Hundreds of police forcibly removed kicking and screaming protesters from the Central business district on Wednesday, holdouts of an all-night sit-in on the heels of a mass rally demanding greater democracy from Communist Party rulers in Beijing.
The pro-democracy march on Tuesday, which organizers said attracted more than 510,000 people, and the subsequent sit-in by mainly student groups could be the biggest challenge yet to China which resumed control over the former British colony in 1997.
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Many of the more than 1,000 protesters linked arms in a bid to resist efforts to remove them but they were taken away one at a time, in some cases by three or four police, as activists kicked, screamed and punched before being bundled on to buses.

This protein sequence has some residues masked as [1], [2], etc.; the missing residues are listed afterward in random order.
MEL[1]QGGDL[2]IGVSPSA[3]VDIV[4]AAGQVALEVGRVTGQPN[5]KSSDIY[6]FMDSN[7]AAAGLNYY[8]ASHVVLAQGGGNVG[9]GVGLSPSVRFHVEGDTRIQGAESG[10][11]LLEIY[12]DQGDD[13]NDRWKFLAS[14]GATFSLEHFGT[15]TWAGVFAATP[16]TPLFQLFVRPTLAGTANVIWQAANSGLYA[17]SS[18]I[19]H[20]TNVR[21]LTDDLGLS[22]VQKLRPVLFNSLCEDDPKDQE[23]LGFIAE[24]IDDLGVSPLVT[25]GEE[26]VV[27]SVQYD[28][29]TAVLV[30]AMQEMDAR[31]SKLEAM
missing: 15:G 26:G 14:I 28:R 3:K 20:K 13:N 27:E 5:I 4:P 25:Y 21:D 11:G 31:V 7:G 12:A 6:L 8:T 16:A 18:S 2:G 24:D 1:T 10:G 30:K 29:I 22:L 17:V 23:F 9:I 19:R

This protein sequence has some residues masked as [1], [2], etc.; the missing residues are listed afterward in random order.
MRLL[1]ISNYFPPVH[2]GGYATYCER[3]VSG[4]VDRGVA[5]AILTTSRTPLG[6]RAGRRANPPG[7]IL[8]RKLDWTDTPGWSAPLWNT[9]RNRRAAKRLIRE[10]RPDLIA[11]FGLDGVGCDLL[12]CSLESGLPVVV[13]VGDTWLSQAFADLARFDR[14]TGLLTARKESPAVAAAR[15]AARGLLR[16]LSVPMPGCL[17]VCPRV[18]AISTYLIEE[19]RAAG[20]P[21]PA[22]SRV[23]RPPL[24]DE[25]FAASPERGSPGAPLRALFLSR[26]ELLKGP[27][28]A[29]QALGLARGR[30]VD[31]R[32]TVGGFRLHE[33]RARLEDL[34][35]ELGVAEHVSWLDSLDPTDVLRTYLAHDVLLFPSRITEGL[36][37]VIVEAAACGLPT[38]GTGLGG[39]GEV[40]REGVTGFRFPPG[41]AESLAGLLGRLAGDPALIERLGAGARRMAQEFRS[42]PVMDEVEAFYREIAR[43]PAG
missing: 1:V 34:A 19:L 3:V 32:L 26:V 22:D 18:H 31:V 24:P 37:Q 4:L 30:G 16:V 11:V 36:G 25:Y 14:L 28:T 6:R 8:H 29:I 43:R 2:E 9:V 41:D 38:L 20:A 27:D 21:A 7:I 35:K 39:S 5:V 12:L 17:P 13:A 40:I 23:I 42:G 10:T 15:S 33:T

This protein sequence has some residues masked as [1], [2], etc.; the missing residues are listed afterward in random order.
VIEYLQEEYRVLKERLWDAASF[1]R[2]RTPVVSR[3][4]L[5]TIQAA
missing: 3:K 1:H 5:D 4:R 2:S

"I have the right to protest. We don't need police permission," the crowd chanted as they sat sweltering in Hong Kong's summer heat and humidity.
The activists were taken in buses to the police training school in Hong Kong, although it was unclear how many arrests had been made or how long they would be detained.
"Our purpose is first universal suffrage and second to let the government respond to Hong Kong citizens' voice for democracy," said Frank Chio, a representative of the Hong Kong Federation of Students.
"This is only step one, there will be other steps."
In one of the first moves of what is expected to be a hot political summer in Hong Kong, the demonstrators were demanding greater democracy in elections for the city's leader, or chief executive, in 2017.
They want nominations to be open to everyone. China's leaders want to ensure only pro-Beijing candidates are on the ballot.